"When I first started writing it was the year of 1981, so I didn't read any books by Marquez or Faulkner," he said, referring to Colombian novelist Gabriel Garcia Marquez.
"It was 1984 when I first read their works and undoubtedly those two writers have great influence on my creations. I found that my life experience is quite similar to theirs, but I only discovered this later on. If I had read their works sooner I would have already accomplished a masterpiece like they did."
His novel "Frog" explores China's one-child policy, designed for population control.
He poignantly explored the traditional Chinese preference for boys over girls, which stems from the perception that boys are more able to provide for the family and carry on the family line.
That tendency has fed the practice of aborting female fetuses or abandoning infant girls, which continues today in rural parts of China.
"Frog traces the life of a midwife who witnesses forced late-term abortions, forced sterilization and other horrors, and it does so whimsically — in the form of four letters and a play. The midwife's struggle to reconcile her conflicting loyalties to party, family and patients forms the backbone of the narrative, which Mo Yan says had been percolating in his head since the early 1980s," a Time magazine story said.
Mo recently won China's prestigious Mao Dun literary award -- a potential indication that China has become more open to talking about the issue.
He also is famous for his novels "Red Sorghum," a story that takes place during the Japanese occupation of China during World War II, and "Big Breasts and Wide Hips," described as an epic about women. He was asked by Granta if he considers himself a feminist or if he is "simply drawn to write from a female perspective."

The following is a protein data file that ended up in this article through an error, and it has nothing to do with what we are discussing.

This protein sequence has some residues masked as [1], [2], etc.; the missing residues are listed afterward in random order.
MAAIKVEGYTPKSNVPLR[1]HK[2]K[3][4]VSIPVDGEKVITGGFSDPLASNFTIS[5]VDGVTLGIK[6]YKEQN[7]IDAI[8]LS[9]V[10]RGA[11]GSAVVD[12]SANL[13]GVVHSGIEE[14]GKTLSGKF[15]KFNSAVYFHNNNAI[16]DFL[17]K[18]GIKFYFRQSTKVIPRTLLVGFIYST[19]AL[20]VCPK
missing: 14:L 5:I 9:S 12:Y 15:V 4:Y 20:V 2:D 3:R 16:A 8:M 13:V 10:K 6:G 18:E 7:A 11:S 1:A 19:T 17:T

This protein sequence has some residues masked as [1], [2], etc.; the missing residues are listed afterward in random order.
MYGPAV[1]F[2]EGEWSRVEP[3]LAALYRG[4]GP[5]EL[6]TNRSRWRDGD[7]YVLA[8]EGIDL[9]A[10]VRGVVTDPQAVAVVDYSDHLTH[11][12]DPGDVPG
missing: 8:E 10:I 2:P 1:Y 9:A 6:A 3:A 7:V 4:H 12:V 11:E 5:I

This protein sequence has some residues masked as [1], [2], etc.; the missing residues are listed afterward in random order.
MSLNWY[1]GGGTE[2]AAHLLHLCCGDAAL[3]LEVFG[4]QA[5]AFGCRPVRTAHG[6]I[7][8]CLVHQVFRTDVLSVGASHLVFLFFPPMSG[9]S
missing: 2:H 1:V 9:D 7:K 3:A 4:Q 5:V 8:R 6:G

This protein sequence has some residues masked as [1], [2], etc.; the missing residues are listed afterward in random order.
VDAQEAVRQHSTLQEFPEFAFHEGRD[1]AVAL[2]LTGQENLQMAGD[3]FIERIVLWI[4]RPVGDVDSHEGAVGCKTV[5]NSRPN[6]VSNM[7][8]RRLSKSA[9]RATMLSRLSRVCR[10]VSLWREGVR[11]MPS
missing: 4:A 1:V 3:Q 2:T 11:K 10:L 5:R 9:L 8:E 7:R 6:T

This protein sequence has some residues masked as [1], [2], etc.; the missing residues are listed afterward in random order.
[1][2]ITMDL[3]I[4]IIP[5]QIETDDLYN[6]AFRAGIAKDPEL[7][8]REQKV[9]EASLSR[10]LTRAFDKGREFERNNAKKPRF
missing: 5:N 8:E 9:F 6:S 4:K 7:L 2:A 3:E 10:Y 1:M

"First of all, I admire and respect women. I think they are very noble and their life experience and the hardship a woman can endure is always much greater than a man. When we encounter great disasters, women are always more brave than men -- I think because they have their due capacity, they are also mothers.
"The strength that this brings is something we can't imagine. In my books I try to put myself in the shoes of women, I try to understand and interpret this world from the perspective of women. But the bottom line is I am not a woman: I'm a male writer. And the world I interpreted in my books as if I were a woman, might not be well received by women themselves but that is not something I can do anything about. I love and admire women, but nonetheless I am a man," he said.
Mo told Time that he doesn't worry about censorship when deciding what to write. He told the magazine that the "inability to attack some topics head on is actually an advantage."
"There are certain restrictions on writing in every country," he said. "One of the biggest problems in literature is the lack of subtlety. A writer should bury his thoughts deep and convey them through the characters in his novel."
"By placing much of his writing in the past, and through the adroit subtlety of his magic-realist style, Mo Yan avoids stirring up the animosity of the country's ever vigilant censors any more than he needs to," the Time interview said.
After the award was announced, Chinese national pride rippled across the Internet. "China," one commenter said on the Nobel website, "is rising."
Mo himself "was overjoyed and scared," Chinese state media reported, citing a Nobel committee member who informed the author of the prize.
Chinese authorities and many Chinese people regard Mo as the first to win the literature prize. The prize in 2000 went to Chinese writer Gao Xingjian, who was born and educated in China but is now a French citizen.
Favorites for this year's award included American folk singer Bob Dylan, Canadian author Alice Munro, American novelist Philip Roth and Japanese author Haruki Murakami.
Murakami and Dylan were also favorites among bookies last year, but Swedish poet Tomas Transtromer won the million-dollar prize.